Bearded Dragon Care Page


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Caring for your Bearded Dragon
Common Name:
Bearded Dragon

Scientific Name:
Pogona Barbata

Homeland:
Australia

Size:
Full grown is around 14 inches

Lifespan:
10 years (or maybe 1 if you use repti-bark)
Cage: Best raised alone in a cage that will last them their lifetime. My adult is in a cage 4 feet high, 3 feet deep and 3 feet wide. A tree limb runs up the center to a shelf for him to hide and sleep. A water bowl large enough to sit in is at the bottom with just enough water to reach his elbows. These guys do not need a lot of water.

Substrate
I have found that Drydeck (the rubber mats used behind most Bars and in kitchens at restaurants or in shower stalls) work great. They are raised off the ground so the pee runs under and your pet is not always walking or slithering through it and it hoses off easy cleaning and disinfecting. Wood chips and bark can hold mites, also they may ingest it and not be able to pass it. The rubber mats have lasted me over 10 years now. You can get similar mats fairly inexpensive at Wal-mart or Costco. You can also order them from me but I will charge you twice as much due to the weight in shipping. Save the money get them local and use the left over cash to buy my pictures. That sounds like a good deal now doesn't it? Hmmm?

Feeding your Bearded Dragon
Hatchlings up to two months: two week old crickets twice a day at least. Dust the crickets with vitamins. Alternate crickets with finely chopped mixed vegetables and Kale. Variety is great for these omnivorous lizards. There is a commercial diet for them, which I also use, but not as a daily meal mabye every 3rd day. Two to four-month-old dragons get medium crickets. Never wider than their mouths. Especially as hatchlings. This could kill them. As they pass the 4 month stage, adult crickets, dark green leafy veggies like mustard and collard greens. Mealworms may be feed. Also when they reach adulthood feed every other day. You can offer them pinkie mice. Variety is important so offer everything.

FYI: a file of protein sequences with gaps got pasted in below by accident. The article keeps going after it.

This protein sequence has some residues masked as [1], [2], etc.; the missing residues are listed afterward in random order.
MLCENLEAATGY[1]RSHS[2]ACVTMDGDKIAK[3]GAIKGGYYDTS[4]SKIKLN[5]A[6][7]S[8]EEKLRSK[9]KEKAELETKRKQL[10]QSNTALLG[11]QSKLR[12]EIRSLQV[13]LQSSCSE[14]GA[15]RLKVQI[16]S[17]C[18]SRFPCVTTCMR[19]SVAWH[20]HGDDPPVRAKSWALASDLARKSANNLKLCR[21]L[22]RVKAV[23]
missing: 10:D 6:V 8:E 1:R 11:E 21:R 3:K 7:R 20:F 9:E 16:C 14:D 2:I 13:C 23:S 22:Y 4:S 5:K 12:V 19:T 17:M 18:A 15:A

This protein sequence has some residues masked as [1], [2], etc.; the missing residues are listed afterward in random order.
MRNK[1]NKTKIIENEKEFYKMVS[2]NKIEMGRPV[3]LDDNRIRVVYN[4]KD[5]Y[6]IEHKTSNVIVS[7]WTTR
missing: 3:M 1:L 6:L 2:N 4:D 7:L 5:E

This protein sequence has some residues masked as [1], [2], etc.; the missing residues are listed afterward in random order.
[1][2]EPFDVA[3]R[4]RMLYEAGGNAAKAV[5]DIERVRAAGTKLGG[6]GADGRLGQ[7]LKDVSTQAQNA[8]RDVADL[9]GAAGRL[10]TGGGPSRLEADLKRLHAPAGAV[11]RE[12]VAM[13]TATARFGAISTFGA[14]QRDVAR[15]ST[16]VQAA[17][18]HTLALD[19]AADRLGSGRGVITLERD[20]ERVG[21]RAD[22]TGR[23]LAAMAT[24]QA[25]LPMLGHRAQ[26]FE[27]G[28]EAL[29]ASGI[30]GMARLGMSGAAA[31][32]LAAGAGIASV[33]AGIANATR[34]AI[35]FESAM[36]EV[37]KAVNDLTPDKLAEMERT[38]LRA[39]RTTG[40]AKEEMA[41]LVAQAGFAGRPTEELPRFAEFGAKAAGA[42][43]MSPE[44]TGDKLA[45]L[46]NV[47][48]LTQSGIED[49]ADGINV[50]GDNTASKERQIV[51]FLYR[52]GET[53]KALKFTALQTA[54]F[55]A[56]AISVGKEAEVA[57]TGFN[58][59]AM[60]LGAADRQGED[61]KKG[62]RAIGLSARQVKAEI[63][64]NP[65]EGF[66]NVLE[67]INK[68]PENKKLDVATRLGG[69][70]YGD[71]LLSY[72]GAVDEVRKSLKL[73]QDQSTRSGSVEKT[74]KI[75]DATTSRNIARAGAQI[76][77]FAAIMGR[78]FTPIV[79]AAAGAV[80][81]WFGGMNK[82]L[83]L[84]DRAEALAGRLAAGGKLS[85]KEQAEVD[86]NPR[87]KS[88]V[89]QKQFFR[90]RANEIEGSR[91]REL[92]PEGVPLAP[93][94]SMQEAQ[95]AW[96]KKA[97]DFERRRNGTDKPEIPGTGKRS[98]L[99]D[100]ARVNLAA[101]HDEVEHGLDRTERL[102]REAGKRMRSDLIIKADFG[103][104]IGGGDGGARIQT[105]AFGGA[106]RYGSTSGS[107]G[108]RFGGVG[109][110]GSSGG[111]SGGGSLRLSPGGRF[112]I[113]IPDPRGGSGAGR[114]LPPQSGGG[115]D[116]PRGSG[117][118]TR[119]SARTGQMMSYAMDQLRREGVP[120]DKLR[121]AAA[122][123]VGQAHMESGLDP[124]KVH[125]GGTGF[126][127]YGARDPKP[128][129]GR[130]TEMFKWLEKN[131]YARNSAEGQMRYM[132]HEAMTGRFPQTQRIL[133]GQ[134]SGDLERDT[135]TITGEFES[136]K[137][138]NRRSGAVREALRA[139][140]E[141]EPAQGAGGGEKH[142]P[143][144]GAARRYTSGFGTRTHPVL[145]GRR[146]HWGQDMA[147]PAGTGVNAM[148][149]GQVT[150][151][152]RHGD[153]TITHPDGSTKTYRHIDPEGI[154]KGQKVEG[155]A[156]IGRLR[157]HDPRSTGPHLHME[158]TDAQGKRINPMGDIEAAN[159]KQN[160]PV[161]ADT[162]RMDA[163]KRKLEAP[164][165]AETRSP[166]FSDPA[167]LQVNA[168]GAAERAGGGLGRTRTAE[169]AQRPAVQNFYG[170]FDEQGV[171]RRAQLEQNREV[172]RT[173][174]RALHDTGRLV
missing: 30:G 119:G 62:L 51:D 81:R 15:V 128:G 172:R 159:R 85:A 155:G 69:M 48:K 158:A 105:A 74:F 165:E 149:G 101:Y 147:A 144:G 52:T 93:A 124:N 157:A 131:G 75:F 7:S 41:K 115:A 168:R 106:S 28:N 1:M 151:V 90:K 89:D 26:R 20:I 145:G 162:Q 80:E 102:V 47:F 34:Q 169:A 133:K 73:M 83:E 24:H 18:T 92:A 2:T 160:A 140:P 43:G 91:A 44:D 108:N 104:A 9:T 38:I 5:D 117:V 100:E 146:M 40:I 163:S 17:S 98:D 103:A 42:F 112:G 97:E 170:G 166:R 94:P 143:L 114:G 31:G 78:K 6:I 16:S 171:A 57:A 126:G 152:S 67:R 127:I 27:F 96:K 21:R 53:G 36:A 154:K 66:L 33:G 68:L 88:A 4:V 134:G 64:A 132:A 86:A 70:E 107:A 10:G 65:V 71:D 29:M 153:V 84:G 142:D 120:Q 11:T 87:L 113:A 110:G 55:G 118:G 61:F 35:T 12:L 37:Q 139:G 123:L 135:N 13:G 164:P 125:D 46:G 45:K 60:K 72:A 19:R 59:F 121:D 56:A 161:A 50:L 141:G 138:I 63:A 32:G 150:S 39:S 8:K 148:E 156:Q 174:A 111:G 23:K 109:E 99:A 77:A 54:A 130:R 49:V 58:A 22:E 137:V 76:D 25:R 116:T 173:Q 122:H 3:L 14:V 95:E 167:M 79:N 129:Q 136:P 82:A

Lighting
Sunlight and full spectrum light is a super must do! As often as possible you lizards should have access to direct, unfiltered sunlight. Have a cage, NOT a glass aquarium but an open-air cage on your patio, in your yard or by an open window. Put your lizard in there and let him soak up the rays. He will feel better, bite less and get those bright eyes and beautiful colors you want. Please keep in mind if it is too hot you could cook the litle guy so make sure temps do not exceed their limits. Possibly place them in a tree shadow so the light is there but not too intense. This will provide UV radiation necessary for the synthesis of vitamin D and allow the reptile body to absorb calcium. In the winter this can be a problem. How can you put your sunlight needing reptile out in the yard when the cold will kill him? Answer is full spectrum lighting. I prefer natural sunlight, but is the next best thing. A florescent light tube (never the screw in kind) that copies a little bit of the sun. I have been using Vita-lite brand as far as I can remember with great success, but I believe they have sold to GE and I'm not sure if the bulbs are the same. I'm still looking into it. Another problem is that there are now a zillion lights on the market claming to have full spectrum capabilities. As my time allows I will put more information on this subject later. There is much available on the Internet now if you search.

This and That
A bit costly to start up but smooth sailing after that. They have little teeth that just barely hurt if they do bite. Although I've never been bit by an adult so I don't know what that feels like. Good disposition. Hearty eaters. No humidity needed.